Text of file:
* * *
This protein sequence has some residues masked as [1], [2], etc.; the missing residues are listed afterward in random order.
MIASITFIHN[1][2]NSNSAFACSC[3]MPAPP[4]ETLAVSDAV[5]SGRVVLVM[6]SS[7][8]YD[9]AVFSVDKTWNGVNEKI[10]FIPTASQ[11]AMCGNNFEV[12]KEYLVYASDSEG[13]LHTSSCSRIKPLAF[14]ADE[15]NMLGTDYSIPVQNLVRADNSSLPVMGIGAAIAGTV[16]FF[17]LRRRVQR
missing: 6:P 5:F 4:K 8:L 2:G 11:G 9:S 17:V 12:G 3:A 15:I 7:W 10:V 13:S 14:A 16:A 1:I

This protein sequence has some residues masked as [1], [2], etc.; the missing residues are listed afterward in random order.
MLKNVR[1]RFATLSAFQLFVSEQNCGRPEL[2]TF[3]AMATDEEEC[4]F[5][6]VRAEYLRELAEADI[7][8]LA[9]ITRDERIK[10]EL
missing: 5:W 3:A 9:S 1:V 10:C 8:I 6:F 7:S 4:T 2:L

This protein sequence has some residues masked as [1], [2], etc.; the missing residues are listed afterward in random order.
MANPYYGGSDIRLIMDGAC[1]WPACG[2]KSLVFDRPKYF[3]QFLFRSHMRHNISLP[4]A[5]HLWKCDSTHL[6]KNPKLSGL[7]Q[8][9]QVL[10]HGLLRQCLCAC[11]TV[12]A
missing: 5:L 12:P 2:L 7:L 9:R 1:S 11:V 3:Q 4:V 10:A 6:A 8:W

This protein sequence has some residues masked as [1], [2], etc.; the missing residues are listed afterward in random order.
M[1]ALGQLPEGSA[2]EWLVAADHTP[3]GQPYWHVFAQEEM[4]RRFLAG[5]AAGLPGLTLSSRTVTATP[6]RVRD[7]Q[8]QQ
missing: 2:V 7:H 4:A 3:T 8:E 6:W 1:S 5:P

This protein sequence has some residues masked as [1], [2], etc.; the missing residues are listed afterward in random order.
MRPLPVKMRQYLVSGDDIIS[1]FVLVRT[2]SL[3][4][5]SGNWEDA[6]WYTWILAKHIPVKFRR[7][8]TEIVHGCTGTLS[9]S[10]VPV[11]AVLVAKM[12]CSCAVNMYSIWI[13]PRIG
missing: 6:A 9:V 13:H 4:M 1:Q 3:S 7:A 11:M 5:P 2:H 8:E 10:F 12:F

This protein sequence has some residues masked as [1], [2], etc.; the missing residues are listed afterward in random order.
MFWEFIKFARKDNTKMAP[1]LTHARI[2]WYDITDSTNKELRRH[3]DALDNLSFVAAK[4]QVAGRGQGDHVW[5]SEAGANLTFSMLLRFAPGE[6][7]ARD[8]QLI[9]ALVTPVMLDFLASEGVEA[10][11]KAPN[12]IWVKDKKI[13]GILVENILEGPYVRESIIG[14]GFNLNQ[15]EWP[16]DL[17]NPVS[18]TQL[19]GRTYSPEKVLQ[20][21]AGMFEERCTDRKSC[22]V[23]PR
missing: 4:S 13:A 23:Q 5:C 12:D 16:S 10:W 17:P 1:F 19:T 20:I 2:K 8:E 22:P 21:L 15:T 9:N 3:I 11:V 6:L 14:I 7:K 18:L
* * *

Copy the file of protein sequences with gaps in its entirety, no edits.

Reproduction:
This protein sequence has some residues masked as [1], [2], etc.; the missing residues are listed afterward in random order.
MIASITFIHN[1][2]NSNSAFACSC[3]MPAPP[4]ETLAVSDAV[5]SGRVVLVM[6]SS[7][8]YD[9]AVFSVDKTWNGVNEKI[10]FIPTASQ[11]AMCGNNFEV[12]KEYLVYASDSEG[13]LHTSSCSRIKPLAF[14]ADE[15]NMLGTDYSIPVQNLVRADNSSLPVMGIGAAIAGTV[16]FF[17]LRRRVQR
missing: 6:P 5:F 4:K 8:L 2:G 11:G 9:S 17:V 12:G 3:A 15:I 7:W 10:V 13:S 14:A 16:A 1:I

This protein sequence has some residues masked as [1], [2], etc.; the missing residues are listed afterward in random order.
MLKNVR[1]RFATLSAFQLFVSEQNCGRPEL[2]TF[3]AMATDEEEC[4]F[5][6]VRAEYLRELAEADI[7][8]LA[9]ITRDERIK[10]EL
missing: 5:W 3:A 9:S 1:V 10:C 8:I 6:F 7:S 4:T 2:L

This protein sequence has some residues masked as [1], [2], etc.; the missing residues are listed afterward in random order.
MANPYYGGSDIRLIMDGAC[1]WPACG[2]KSLVFDRPKYF[3]QFLFRSHMRHNISLP[4]A[5]HLWKCDSTHL[6]KNPKLSGL[7]Q[8][9]QVL[10]HGLLRQCLCAC[11]TV[12]A
missing: 5:L 12:P 2:L 7:L 9:R 1:S 11:V 3:Q 4:V 10:A 6:A 8:W

This protein sequence has some residues masked as [1], [2], etc.; the missing residues are listed afterward in random order.
M[1]ALGQLPEGSA[2]EWLVAADHTP[3]GQPYWHVFAQEEM[4]RRFLAG[5]AAGLPGLTLSSRTVTATP[6]RVRD[7]Q[8]QQ
missing: 2:V 7:H 4:A 3:T 8:E 6:W 1:S 5:P

This protein sequence has some residues masked as [1], [2], etc.; the missing residues are listed afterward in random order.
MRPLPVKMRQYLVSGDDIIS[1]FVLVRT[2]SL[3][4][5]SGNWEDA[6]WYTWILAKHIPVKFRR[7][8]TEIVHGCTGTLS[9]S[10]VPV[11]AVLVAKM[12]CSCAVNMYSIWI[13]PRIG
missing: 6:A 9:V 13:H 4:M 1:Q 3:S 7:A 11:M 5:P 2:H 8:E 10:F 12:F

This protein sequence has some residues masked as [1], [2], etc.; the missing residues are listed afterward in random order.
MFWEFIKFARKDNTKMAP[1]LTHARI[2]WYDITDSTNKELRRH[3]DALDNLSFVAAK[4]QVAGRGQGDHVW[5]SEAGANLTFSMLLRFAPGE[6][7]ARD[8]QLI[9]ALVTPVMLDFLASEGVEA[10][11]KAPN[12]IWVKDKKI[13]GILVENILEGPYVRESIIG[14]GFNLNQ[15]EWP[16]DL[17]NPVS[18]TQL[19]GRTYSPEKVLQ[20][21]AGMFEERCTDRKSC[22]V[23]PR
missing: 4:S 13:A 23:Q 5:C 12:D 16:S 10:W 17:P 1:F 19:T 20:I 2:K 8:E 22:P 21:L 15:T 9:N 3:I 11:V 6:L 14:I 7:K 18:L